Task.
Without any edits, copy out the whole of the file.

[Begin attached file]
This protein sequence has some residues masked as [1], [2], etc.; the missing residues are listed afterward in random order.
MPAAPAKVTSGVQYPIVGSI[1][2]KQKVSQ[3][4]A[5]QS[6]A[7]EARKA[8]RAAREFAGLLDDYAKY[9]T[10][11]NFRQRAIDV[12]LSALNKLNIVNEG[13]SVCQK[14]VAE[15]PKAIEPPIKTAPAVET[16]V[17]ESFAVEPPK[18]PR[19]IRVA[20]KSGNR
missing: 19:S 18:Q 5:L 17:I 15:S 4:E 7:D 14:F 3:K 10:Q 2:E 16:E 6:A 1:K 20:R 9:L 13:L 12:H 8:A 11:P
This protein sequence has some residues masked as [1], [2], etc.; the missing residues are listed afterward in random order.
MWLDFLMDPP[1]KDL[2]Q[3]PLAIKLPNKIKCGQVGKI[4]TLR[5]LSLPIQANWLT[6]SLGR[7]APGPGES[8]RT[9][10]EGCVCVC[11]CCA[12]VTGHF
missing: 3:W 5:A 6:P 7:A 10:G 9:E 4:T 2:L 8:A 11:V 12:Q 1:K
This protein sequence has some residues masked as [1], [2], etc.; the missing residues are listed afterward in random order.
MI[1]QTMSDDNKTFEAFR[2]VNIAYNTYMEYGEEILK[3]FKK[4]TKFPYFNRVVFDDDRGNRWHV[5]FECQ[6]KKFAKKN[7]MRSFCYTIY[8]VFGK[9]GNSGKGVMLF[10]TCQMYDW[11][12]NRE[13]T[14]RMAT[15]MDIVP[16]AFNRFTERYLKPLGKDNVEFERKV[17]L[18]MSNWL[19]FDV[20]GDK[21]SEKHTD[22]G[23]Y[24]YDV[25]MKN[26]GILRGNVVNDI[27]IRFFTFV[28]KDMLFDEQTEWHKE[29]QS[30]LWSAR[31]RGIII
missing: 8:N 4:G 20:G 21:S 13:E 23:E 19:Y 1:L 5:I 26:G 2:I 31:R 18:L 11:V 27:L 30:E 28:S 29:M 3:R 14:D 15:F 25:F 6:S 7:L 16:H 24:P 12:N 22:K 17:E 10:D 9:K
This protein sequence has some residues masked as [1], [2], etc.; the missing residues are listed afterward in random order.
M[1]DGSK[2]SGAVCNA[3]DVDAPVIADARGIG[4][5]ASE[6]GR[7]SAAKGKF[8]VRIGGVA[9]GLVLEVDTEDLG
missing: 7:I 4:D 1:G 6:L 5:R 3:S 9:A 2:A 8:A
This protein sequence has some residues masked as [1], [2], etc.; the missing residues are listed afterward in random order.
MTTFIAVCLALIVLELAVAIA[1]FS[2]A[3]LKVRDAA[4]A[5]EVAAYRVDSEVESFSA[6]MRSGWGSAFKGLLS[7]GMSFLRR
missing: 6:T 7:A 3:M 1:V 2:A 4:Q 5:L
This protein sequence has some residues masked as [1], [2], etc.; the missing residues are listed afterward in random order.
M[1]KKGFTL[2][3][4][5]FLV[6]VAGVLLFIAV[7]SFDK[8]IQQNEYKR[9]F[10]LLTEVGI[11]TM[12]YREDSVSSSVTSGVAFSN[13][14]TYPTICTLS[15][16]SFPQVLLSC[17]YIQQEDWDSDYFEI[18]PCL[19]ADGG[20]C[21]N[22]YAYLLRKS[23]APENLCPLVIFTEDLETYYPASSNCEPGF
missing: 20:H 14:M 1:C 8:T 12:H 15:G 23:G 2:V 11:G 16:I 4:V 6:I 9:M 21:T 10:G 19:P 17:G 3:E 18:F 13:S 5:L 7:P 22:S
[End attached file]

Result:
This protein sequence has some residues masked as [1], [2], etc.; the missing residues are listed afterward in random order.
MPAAPAKVTSGVQYPIVGSI[1][2]KQKVSQ[3][4]A[5]QS[6]A[7]EARKA[8]RAAREFAGLLDDYAKY[9]T[10][11]NFRQRAIDV[12]LSALNKLNIVNEG[13]SVCQK[14]VAE[15]PKAIEPPIKTAPAVET[16]V[17]ESFAVEPPK[18]PR[19]IRVA[20]KSGNR
missing: 19:S 18:Q 5:L 17:I 15:S 4:E 7:D 14:F 3:K 10:Q 2:E 16:E 6:A 1:K 20:R 9:L 13:L 12:H 8:A 11:P
This protein sequence has some residues masked as [1], [2], etc.; the missing residues are listed afterward in random order.
MWLDFLMDPP[1]KDL[2]Q[3]PLAIKLPNKIKCGQVGKI[4]TLR[5]LSLPIQANWLT[6]SLGR[7]APGPGES[8]RT[9][10]EGCVCVC[11]CCA[12]VTGHF
missing: 3:W 5:A 6:P 7:A 10:G 9:E 4:T 2:L 8:A 11:V 12:Q 1:K
This protein sequence has some residues masked as [1], [2], etc.; the missing residues are listed afterward in random order.
MI[1]QTMSDDNKTFEAFR[2]VNIAYNTYMEYGEEILK[3]FKK[4]TKFPYFNRVVFDDDRGNRWHV[5]FECQ[6]KKFAKKN[7]MRSFCYTIY[8]VFGK[9]GNSGKGVMLF[10]TCQMYDW[11][12]NRE[13]T[14]RMAT[15]MDIVP[16]AFNRFTERYLKPLGKDNVEFERKV[17]L[18]MSNWL[19]FDV[20]GDK[21]SEKHTD[22]G[23]Y[24]YDV[25]MKN[26]GILRGNVVNDI[27]IRFFTFV[28]KDMLFDEQTEWHKE[29]QS[30]LWSAR[31]RGIII
missing: 8:N 4:G 20:G 21:S 13:E 23:E 19:Y 1:L 5:I 26:G 2:I 31:R 18:L 11:V 27:L 30:E 28:S 29:M 3:R 14:D 15:F 25:F 6:S 7:L 16:H 24:P 12:N 22:K 17:E 10:D 9:K
This protein sequence has some residues masked as [1], [2], etc.; the missing residues are listed afterward in random order.
M[1]DGSK[2]SGAVCNA[3]DVDAPVIADARGIG[4][5]ASE[6]GR[7]SAAKGKF[8]VRIGGVA[9]GLVLEVDTEDLG
missing: 7:I 4:D 1:G 6:L 5:R 3:S 9:A 2:A 8:A
This protein sequence has some residues masked as [1], [2], etc.; the missing residues are listed afterward in random order.
MTTFIAVCLALIVLELAVAIA[1]FS[2]A[3]LKVRDAA[4]A[5]EVAAYRVDSEVESFSA[6]MRSGWGSAFKGLLS[7]GMSFLRR
missing: 6:T 7:A 3:M 1:V 2:A 4:Q 5:L
This protein sequence has some residues masked as [1], [2], etc.; the missing residues are listed afterward in random order.
M[1]KKGFTL[2][3][4][5]FLV[6]VAGVLLFIAV[7]SFDK[8]IQQNEYKR[9]F[10]LLTEVGI[11]TM[12]YREDSVSSSVTSGVAFSN[13][14]TYPTICTLS[15][16]SFPQVLLSC[17]YIQQEDWDSDYFEI[18]PCL[19]ADGG[20]C[21]N[22]YAYLLRKS[23]APENLCPLVIFTEDLETYYPASSNCEPGF
missing: 20:H 14:M 1:C 8:T 12:H 15:G 23:G 2:V 11:G 16:I 4:V 6:I 9:M 21:T 10:G 19:P 17:G 3:E 18:F 13:S 5:L 7:P 22:S